As unique and as colourful as its prototype in California, Hollywood settles down at the "A Century of Progress" exhibition. On 2 hectares on the southern tip of the North Island is the home of all that is best in film, radio and television.
Three complete studios have been installed, one containing everything for sound processing and where an audience of over 800 people can watch films being shot and recorded. Another studio, the soundproof stage, with a capacity of 2500 seats, is there for broadcasting and stage presentations of various types, including even a dance competition. In the third studio, over 400 people can watch television.
The promenade along the east and south sides of the island is dotted with beach chairs, tables, a "Brown Derby" restaurant, and a cluster of chic shops, overlooking Lake Michigan and giving the final Hollywood atmosphere needed to complete the image of this famous California town.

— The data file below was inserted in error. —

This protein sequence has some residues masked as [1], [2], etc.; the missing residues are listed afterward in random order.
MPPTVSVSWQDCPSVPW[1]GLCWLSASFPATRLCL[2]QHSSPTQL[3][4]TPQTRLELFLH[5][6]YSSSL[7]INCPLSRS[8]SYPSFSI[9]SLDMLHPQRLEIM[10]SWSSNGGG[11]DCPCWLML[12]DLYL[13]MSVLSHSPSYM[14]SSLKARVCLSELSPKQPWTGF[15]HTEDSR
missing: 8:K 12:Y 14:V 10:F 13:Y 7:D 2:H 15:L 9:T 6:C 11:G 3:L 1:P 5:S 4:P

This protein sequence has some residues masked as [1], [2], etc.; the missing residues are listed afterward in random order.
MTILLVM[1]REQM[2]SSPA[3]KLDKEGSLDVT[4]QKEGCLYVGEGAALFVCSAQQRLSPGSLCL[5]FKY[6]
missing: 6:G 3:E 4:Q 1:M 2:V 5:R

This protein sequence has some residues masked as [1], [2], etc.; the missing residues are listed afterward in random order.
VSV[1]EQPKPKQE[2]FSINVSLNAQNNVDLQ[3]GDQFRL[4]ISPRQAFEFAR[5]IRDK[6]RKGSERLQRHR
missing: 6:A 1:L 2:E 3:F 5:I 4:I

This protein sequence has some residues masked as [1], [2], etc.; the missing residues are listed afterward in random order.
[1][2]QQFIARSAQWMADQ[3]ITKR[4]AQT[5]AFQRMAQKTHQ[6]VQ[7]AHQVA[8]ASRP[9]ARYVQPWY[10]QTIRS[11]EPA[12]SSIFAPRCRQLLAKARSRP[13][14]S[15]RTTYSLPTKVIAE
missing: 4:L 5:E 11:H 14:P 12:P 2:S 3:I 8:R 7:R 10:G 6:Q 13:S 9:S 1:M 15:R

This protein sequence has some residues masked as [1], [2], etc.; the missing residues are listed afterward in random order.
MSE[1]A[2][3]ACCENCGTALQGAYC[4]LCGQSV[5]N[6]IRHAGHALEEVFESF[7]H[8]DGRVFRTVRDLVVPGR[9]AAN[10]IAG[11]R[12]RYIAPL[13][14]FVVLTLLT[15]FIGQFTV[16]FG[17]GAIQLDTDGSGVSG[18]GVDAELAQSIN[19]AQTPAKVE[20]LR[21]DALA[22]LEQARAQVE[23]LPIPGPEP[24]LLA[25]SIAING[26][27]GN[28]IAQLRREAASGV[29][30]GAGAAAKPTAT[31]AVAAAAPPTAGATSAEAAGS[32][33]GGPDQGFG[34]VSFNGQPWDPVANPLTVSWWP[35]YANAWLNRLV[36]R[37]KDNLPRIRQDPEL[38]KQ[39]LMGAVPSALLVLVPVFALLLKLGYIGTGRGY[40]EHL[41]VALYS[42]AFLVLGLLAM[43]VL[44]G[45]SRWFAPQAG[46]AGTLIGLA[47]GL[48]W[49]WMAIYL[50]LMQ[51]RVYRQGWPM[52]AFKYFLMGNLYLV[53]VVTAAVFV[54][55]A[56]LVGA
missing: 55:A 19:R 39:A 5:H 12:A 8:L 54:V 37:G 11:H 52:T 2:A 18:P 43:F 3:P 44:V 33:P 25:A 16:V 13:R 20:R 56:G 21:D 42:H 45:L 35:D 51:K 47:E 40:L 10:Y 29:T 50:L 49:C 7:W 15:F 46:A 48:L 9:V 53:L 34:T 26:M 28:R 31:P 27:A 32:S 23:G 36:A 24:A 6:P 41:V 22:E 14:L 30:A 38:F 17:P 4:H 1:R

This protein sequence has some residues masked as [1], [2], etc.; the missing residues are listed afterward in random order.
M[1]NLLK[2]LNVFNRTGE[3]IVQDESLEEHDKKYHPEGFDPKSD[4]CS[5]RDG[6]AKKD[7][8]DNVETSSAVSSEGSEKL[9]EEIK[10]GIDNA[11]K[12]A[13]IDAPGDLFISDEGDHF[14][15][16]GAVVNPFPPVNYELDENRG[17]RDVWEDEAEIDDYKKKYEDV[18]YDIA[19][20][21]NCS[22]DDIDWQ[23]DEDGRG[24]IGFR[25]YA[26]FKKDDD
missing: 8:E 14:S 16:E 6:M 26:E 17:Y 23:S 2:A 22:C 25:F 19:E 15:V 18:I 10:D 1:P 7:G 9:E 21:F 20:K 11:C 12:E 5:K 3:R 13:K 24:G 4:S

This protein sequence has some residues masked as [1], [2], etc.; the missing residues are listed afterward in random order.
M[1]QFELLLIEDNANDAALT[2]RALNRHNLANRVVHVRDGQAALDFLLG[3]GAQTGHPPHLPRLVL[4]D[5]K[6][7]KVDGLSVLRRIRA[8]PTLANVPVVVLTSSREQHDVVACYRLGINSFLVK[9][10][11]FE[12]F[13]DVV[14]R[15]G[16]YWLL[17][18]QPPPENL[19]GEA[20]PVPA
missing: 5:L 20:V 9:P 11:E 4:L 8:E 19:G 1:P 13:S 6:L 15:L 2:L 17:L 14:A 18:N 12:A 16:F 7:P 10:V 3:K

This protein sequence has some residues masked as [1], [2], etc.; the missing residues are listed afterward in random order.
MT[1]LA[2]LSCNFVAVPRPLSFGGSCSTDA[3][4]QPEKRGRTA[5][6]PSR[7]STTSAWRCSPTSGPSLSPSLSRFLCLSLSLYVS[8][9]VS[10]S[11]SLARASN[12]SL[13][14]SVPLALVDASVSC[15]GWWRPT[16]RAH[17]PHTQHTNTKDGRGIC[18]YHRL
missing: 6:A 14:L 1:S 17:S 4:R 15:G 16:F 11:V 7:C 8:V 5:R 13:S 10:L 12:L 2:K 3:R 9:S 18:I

"Silence! Lights! Camera!" shouts the voice of the frantic director, and the actors and actresses take their roles under the dazzling light and the movie loving public gets their chance to see the making of a real movie. The favourite film stars are there, and you see them as they really are.
Government officials, foreign stars, radio and film stars, as well as people related to cinema, can be photographed every day. New reels are made and the Exhibition is publicised and in a few days the films will be shown in more than 40 countries.
The different stages of film making are presented to the public for the first time. The sound recording is done in the presence of the public, but the sound is treated afterwards to eliminate all the parasite noises generated by the crowd.
The National Broadcasting Corporation and the Columbia Broadcasting System co-operated to produce this show.
©Official Guide Book 1933-1934